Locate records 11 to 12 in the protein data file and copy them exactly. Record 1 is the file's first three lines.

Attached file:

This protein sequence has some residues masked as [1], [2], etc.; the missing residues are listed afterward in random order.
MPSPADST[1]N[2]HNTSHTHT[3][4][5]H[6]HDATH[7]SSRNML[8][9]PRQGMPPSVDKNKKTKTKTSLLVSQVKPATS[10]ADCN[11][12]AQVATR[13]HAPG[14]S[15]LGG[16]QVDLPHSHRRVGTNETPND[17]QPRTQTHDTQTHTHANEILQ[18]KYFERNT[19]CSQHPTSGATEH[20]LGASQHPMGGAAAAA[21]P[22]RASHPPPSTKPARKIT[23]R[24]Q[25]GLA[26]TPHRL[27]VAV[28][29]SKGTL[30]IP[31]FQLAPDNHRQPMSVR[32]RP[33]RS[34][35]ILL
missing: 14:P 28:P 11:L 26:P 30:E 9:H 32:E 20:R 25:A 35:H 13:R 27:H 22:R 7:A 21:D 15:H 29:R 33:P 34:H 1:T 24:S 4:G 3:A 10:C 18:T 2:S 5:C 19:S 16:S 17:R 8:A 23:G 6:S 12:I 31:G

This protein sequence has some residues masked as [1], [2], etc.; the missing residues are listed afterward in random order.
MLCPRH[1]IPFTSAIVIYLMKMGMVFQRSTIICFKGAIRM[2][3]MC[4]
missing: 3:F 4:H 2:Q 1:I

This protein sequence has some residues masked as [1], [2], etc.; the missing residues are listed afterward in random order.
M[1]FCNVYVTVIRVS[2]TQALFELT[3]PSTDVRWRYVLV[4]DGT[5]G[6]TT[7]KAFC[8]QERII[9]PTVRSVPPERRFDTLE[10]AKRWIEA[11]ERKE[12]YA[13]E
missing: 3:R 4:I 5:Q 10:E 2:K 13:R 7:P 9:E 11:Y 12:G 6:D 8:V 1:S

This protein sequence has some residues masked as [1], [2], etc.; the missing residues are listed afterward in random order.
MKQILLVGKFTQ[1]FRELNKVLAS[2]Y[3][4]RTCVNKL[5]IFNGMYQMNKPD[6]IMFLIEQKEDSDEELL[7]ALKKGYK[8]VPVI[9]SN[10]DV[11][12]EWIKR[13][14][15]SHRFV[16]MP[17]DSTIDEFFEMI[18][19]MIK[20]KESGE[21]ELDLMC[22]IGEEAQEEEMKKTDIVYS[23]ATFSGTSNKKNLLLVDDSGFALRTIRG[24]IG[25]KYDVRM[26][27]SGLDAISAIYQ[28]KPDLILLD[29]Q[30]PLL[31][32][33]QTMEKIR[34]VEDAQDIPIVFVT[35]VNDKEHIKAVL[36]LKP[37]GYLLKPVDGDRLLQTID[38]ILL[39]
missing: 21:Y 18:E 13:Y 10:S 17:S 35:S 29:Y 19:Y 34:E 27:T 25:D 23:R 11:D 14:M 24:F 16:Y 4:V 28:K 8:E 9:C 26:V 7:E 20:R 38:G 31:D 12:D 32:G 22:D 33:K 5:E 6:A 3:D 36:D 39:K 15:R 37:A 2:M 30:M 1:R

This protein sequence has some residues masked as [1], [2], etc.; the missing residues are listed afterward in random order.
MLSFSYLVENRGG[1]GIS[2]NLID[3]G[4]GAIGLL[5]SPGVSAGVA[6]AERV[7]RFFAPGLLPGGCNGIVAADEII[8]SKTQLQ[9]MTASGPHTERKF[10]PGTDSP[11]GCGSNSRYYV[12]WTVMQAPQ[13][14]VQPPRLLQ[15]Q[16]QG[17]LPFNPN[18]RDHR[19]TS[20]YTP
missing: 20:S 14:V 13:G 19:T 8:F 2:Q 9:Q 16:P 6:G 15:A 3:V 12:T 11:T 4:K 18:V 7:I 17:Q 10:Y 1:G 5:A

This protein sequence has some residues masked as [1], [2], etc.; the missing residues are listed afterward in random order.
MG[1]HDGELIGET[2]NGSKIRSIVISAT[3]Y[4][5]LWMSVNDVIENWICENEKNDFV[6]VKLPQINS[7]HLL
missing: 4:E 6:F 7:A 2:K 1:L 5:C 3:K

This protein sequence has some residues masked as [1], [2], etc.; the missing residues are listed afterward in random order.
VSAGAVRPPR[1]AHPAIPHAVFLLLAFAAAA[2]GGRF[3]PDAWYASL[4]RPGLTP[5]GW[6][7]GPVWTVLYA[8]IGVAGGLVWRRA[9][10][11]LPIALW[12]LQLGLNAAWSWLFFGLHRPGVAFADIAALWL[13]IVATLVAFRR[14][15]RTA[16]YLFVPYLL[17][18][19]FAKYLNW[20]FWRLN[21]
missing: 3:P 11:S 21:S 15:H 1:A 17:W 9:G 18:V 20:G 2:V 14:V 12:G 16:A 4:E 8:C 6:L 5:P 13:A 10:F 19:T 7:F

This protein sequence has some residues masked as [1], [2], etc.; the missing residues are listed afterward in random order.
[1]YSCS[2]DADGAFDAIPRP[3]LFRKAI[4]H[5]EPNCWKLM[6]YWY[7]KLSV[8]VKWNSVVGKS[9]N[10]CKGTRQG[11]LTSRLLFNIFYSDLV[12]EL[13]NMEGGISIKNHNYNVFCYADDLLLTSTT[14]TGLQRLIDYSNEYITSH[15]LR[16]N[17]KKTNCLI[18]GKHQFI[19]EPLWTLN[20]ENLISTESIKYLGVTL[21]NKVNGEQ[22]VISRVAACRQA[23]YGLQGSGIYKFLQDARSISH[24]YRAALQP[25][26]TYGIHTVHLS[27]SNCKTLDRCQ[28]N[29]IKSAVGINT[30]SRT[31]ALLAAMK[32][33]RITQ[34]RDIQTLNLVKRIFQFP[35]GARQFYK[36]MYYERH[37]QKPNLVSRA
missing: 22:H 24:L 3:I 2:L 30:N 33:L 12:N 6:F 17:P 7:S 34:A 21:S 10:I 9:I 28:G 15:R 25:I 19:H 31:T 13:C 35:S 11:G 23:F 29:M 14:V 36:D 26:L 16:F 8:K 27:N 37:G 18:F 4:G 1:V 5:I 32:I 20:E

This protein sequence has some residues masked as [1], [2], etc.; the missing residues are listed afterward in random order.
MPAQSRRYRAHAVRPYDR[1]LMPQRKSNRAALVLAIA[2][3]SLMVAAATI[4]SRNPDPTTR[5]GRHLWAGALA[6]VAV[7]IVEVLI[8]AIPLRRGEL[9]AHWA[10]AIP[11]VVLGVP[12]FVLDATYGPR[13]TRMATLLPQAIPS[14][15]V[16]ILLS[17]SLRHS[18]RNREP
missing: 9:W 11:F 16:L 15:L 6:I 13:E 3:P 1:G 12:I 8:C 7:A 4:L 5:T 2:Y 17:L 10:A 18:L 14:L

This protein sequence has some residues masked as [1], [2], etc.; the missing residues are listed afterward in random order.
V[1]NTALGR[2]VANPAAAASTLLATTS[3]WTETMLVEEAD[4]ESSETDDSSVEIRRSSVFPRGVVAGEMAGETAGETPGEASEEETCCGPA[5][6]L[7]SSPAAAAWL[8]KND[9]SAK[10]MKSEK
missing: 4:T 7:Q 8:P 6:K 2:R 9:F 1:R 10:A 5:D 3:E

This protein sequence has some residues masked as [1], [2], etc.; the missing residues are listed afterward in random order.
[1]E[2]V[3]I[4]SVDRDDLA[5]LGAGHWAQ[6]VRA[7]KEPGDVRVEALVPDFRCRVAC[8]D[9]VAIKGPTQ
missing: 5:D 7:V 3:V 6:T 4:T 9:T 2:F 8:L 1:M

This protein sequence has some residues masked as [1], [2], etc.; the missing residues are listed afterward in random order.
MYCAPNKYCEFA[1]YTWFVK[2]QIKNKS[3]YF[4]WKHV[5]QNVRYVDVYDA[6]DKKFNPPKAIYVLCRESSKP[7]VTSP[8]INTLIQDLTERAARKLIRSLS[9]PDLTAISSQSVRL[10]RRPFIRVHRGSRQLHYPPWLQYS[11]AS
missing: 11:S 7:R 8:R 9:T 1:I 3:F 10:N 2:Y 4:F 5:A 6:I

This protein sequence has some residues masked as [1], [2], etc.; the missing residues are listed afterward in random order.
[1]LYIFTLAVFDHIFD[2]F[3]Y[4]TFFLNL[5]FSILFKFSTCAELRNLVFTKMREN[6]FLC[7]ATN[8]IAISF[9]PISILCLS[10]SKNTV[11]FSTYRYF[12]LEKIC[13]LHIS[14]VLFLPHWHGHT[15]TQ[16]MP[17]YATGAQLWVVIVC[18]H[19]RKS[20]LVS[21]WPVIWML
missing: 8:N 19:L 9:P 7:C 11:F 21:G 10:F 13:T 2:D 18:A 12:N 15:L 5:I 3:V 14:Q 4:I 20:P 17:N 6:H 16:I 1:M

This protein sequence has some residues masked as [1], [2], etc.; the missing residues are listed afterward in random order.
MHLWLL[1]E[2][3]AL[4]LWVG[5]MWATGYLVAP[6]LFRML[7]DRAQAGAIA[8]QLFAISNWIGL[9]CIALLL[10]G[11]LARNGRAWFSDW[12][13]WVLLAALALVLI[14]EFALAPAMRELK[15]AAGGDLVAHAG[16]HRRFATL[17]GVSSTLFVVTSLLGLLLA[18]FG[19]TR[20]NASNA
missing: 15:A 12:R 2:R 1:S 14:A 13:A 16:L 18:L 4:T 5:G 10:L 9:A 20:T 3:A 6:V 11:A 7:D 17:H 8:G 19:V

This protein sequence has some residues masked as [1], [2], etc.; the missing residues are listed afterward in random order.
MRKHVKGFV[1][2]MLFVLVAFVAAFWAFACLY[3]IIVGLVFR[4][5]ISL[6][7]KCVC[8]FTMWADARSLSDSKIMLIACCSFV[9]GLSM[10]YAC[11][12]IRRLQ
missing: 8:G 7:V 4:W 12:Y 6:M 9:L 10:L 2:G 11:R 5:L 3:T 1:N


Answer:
This protein sequence has some residues masked as [1], [2], etc.; the missing residues are listed afterward in random order.
[1]E[2]V[3]I[4]SVDRDDLA[5]LGAGHWAQ[6]VRA[7]KEPGDVRVEALVPDFRCRVAC[8]D[9]VAIKGPTQ
missing: 5:D 7:V 3:V 6:T 4:T 9:T 2:F 8:L 1:M

This protein sequence has some residues masked as [1], [2], etc.; the missing residues are listed afterward in random order.
MYCAPNKYCEFA[1]YTWFVK[2]QIKNKS[3]YF[4]WKHV[5]QNVRYVDVYDA[6]DKKFNPPKAIYVLCRESSKP[7]VTSP[8]INTLIQDLTERAARKLIRSLS[9]PDLTAISSQSVRL[10]RRPFIRVHRGSRQLHYPPWLQYS[11]AS
missing: 11:S 7:R 8:R 9:T 1:I 3:F 10:N 2:Y 4:F 5:A 6:I